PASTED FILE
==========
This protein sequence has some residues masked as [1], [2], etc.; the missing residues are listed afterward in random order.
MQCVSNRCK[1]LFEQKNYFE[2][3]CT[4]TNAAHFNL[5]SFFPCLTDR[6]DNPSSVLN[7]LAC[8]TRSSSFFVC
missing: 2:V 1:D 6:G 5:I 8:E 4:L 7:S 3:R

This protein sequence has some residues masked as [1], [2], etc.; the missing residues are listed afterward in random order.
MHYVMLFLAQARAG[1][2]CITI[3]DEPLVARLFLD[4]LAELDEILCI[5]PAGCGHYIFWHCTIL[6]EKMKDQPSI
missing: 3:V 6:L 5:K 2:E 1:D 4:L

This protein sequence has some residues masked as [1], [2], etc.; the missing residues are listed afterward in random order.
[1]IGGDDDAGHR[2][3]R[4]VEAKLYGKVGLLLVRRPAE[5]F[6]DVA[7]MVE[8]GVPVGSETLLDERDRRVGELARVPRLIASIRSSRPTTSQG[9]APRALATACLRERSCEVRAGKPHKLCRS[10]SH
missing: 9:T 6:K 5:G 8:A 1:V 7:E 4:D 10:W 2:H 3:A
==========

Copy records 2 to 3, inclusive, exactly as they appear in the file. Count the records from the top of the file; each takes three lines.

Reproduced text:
This protein sequence has some residues masked as [1], [2], etc.; the missing residues are listed afterward in random order.
MHYVMLFLAQARAG[1][2]CITI[3]DEPLVARLFLD[4]LAELDEILCI[5]PAGCGHYIFWHCTIL[6]EKMKDQPSI
missing: 3:V 6:L 5:K 2:E 1:D 4:L

This protein sequence has some residues masked as [1], [2], etc.; the missing residues are listed afterward in random order.
[1]IGGDDDAGHR[2][3]R[4]VEAKLYGKVGLLLVRRPAE[5]F[6]DVA[7]MVE[8]GVPVGSETLLDERDRRVGELARVPRLIASIRSSRPTTSQG[9]APRALATACLRERSCEVRAGKPHKLCRS[10]SH
missing: 9:T 6:K 5:G 8:A 1:V 7:E 4:D 10:W 2:H 3:A